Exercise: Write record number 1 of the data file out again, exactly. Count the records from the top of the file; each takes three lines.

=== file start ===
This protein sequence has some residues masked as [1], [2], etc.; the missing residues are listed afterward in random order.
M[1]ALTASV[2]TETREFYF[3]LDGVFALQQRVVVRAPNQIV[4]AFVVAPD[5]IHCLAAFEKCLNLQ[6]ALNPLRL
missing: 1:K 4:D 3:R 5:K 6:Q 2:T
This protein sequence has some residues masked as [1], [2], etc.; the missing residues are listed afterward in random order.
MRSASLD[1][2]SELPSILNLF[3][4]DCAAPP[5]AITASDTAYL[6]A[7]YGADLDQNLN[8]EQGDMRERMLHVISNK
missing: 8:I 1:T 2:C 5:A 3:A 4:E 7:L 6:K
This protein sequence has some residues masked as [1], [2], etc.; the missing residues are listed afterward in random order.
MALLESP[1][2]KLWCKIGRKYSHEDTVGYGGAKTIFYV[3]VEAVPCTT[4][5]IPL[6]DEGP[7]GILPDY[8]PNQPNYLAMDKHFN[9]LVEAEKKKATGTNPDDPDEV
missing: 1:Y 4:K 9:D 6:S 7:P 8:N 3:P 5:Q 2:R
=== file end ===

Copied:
This protein sequence has some residues masked as [1], [2], etc.; the missing residues are listed afterward in random order.
M[1]ALTASV[2]TETREFYF[3]LDGVFALQQRVVVRAPNQIV[4]AFVVAPD[5]IHCLAAFEKCLNLQ[6]ALNPLRL
missing: 1:K 4:D 3:R 5:K 6:Q 2:T